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Southeast Alaska town cut off by bad weather and a broken-down ferry — leaving high school teams stranded

Update: 9 a.m. Monday: The Alaska Marine Highway System has chartered with Allen Marine to provide a round-trip run Monday between Juneau and Haines and Skagway, the Alaska Department of Transportation and Public Facilities said Monday morning.

The Skagway students stranded in Juneau are planning to return Monday on the Allen Marine boat, said Denise Sager, who is a chaperone on the trip.

The boat will leave Juneau at noon, stop at Haines and then arrive at Skagway around 4:30 p.m. before returning to Juneau in the evening, the department wrote in a statement.

Original story:

Skagway basketball players sleep on the floor at the Ketchikan ferry terminal early Saturday, Jan. 25, 2020. Delays in service caused the ferry to depart Ketchikan late and it stopped in Juneau for repairs. The team was stranded until the ferry was repaired or weather cleared enough to fly. Photo courtesy of Denise Sager

There was no way in or out of Skagway Sunday.

The Southeast Alaska town’s only ferry, the Matanuska, stopped in Juneau for repairs. The Klondike Highway, the single route in and out by car, closed Saturday because of a crash, then stayed closed due to blizzard conditions and avalanche risk. The extreme weather also grounded airplanes.

“We’re officially isolated,” Mayor Andrew Cremata said.

Frustration over the situation is building because 16 high school basketball players, two coaches, a chaperone and a handful of other people from Skagway or Haines are now stranded in Juneau until the ferry is repaired or weather improves enough to fly.

“I woke up to a lot of people in panic mode,” Cremata said.

Denise Sager, a chaperone on the trip, said the boys and girls varsity teams left Skagway two weeks ago on Jan. 12 for a semi-annual basketball conference. They traveled throughout Southeast Alaska and played in Thorne Bay, Yakutat, Ketchikan, Hydaburg and Klawock.

“It’s a pretty grueling trip even when things go smoothly,” Sager said. “The kids are setting up beds on classroom floors and then moving to another classroom during the day.”

Seniors Eliza Myers and Jessica Whitehead said they’re ready to be home. They are worried about falling behind in school, running out of clean clothes and the growing amount of money their parents have spent to send them on the trip. They’re also just ready for some space and to see their families again.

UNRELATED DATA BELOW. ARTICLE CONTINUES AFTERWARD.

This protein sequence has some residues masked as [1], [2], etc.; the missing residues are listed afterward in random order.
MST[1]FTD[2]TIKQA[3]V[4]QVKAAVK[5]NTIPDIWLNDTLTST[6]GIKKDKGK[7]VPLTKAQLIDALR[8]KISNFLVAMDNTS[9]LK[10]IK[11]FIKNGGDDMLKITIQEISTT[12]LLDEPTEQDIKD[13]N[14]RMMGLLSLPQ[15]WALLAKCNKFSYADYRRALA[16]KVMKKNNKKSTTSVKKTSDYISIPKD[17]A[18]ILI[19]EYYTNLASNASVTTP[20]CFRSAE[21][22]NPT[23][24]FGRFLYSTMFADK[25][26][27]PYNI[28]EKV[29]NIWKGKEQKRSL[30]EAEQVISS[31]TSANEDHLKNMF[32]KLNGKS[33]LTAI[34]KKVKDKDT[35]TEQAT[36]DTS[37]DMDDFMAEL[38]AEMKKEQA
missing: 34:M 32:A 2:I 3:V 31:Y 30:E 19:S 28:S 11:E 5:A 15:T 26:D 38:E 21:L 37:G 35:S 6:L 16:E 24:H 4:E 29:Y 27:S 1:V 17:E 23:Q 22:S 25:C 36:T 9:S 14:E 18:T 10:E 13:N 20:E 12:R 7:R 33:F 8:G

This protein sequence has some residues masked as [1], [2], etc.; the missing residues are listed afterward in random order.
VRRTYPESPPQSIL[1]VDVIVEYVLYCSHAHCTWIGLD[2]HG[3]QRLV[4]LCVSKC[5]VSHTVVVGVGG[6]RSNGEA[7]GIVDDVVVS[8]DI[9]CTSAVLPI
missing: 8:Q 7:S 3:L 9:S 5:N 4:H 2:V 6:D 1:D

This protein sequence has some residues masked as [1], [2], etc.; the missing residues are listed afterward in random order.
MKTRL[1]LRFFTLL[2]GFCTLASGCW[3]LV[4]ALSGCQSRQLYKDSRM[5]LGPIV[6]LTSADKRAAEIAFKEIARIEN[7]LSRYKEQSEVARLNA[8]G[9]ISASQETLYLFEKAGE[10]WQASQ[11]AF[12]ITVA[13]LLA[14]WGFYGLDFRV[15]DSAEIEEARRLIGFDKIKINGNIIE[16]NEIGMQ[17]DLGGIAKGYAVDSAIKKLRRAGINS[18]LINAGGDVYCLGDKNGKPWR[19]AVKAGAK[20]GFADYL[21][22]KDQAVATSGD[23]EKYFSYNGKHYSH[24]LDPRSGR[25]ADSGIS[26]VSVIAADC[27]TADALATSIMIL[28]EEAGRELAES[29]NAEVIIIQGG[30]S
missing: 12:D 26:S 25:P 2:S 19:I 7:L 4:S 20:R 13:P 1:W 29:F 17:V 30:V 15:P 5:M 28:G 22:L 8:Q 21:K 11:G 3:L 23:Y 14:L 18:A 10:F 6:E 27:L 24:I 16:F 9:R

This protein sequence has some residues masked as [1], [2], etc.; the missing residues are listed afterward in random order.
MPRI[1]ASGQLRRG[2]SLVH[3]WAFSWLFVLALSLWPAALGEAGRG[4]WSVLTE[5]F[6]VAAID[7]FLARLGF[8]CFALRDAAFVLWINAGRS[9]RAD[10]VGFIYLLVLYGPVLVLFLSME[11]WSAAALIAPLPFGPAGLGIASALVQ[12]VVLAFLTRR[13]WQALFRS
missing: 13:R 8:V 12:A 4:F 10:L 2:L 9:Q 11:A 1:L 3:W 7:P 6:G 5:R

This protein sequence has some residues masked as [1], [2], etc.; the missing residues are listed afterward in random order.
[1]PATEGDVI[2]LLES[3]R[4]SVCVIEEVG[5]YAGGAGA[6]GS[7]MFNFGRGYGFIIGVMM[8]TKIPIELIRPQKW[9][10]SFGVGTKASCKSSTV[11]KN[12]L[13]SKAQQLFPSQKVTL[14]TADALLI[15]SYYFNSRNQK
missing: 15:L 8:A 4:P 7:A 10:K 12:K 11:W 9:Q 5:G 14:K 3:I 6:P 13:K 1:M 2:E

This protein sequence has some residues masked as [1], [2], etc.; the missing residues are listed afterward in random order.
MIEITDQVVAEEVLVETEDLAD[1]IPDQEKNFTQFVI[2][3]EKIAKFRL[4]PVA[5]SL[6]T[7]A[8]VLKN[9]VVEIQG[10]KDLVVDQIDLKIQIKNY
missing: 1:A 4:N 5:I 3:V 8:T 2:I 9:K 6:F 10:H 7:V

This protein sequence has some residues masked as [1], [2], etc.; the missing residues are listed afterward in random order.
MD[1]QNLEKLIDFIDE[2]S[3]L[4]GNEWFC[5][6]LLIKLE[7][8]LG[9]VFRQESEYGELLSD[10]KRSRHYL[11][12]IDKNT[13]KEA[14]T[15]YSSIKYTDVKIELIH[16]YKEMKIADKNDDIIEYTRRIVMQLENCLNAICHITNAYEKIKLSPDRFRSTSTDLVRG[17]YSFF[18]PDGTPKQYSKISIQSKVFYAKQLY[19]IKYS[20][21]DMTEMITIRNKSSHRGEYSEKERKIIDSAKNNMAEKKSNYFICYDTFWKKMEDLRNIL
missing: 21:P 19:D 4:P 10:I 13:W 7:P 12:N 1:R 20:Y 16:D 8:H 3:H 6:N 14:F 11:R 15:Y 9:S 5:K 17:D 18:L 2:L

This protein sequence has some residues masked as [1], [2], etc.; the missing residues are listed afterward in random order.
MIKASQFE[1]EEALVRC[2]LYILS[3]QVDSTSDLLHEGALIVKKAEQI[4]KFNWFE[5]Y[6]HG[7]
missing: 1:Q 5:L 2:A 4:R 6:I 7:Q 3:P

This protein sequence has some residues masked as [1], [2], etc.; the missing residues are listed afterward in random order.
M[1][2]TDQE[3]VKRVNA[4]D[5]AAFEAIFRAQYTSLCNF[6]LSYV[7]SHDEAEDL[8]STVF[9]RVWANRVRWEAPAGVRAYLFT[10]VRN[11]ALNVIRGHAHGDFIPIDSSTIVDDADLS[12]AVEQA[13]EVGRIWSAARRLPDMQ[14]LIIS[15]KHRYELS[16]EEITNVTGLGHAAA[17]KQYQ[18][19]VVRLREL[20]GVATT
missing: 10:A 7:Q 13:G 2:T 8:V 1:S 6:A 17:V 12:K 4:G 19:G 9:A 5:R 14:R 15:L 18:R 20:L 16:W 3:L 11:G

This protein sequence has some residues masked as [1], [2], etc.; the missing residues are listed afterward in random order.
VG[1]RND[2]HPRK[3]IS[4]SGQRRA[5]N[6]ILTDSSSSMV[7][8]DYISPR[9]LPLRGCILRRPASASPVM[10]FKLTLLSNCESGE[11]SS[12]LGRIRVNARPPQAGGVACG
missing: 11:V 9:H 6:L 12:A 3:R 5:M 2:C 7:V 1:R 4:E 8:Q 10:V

“It’s been nice to bond with everyone but everybody has their limits," Myers said.

The students were scheduled to return Saturday but Sager said the ferry instead stopped in Juneau late that night for repairs. The students spent the rest of the night sleeping on the ferry, Sager said. Some pushed chairs into a makeshift bed while others spread their sleeping bags out on the floor.

It’s unclear when the ferry may be fixed but Sager said she was told a mechanic would fly to Juneau on Monday. A spokesman for the marine highway system did not immediately return messages Sunday afternoon.

In the meantime, Sager said the students plan to stay at a hotel for the next two nights and have flights booked for Tuesday, as long as the weather improves. The White Pass & Yukon Route Railway agreed to pay for the students’ expenses while they’re stranded in Juneau.

Cremata said he was not holding his breath for better flying conditions in the upcoming days.

“It could be this way for days,” he said. “The weather is pretty terrible here right now.”

The National Weather Service has issued a winter storm warning until late Sunday for the Skagway area. Snow started Saturday and nearby Haines had almost 2 feet of snow by Sunday morning. The area was expected to see another 4 to 6 inches by nighttime, said forecaster Kimberly Vaughan.

Visibility was only about a half-mile, according to the Federal Aviation Administration.

Vaughan said the bad weather will pause Monday before more snowfall moves into the area overnight, which could reduce visibility and impact travel again, she said.

The Klondike Highway was closed Saturday afternoon because of a crash involving hazardous materials, according to the Department of Transportation. The highway connects Skagway to the Yukon. It remained closed Sunday because of blizzard conditions and avalanche risk.

It isn’t the first time Skagway students have been stranded by unreliable ferries. Myers said she was stuck in Juneau for three or four days after returning from a student government conference in October.

“The amount of times I’ve been stranded in Juneau even this year, I can’t even count,” Myers said. “If I’m leaving Skagway, I know I’m probably going to get stuck somewhere.”

The ferry visited Skagway three times a week until Jan. 19, when it switched to once-weekly service for the winter. Whitehead and Myers said they are worried about the reduced services.

Sager said everything is up in the air for now. The students are hoping they’re able to fly home Tuesday but preparing for the worst -- which could mean another week away from home.

“They’re making the best of it, but everyone is frustrated,” Sager said.

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